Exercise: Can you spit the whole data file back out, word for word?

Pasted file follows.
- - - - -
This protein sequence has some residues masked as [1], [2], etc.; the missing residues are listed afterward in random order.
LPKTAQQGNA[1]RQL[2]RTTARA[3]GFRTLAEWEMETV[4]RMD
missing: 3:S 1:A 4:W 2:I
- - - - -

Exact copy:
This protein sequence has some residues masked as [1], [2], etc.; the missing residues are listed afterward in random order.
LPKTAQQGNA[1]RQL[2]RTTARA[3]GFRTLAEWEMETV[4]RMD
missing: 3:S 1:A 4:W 2:I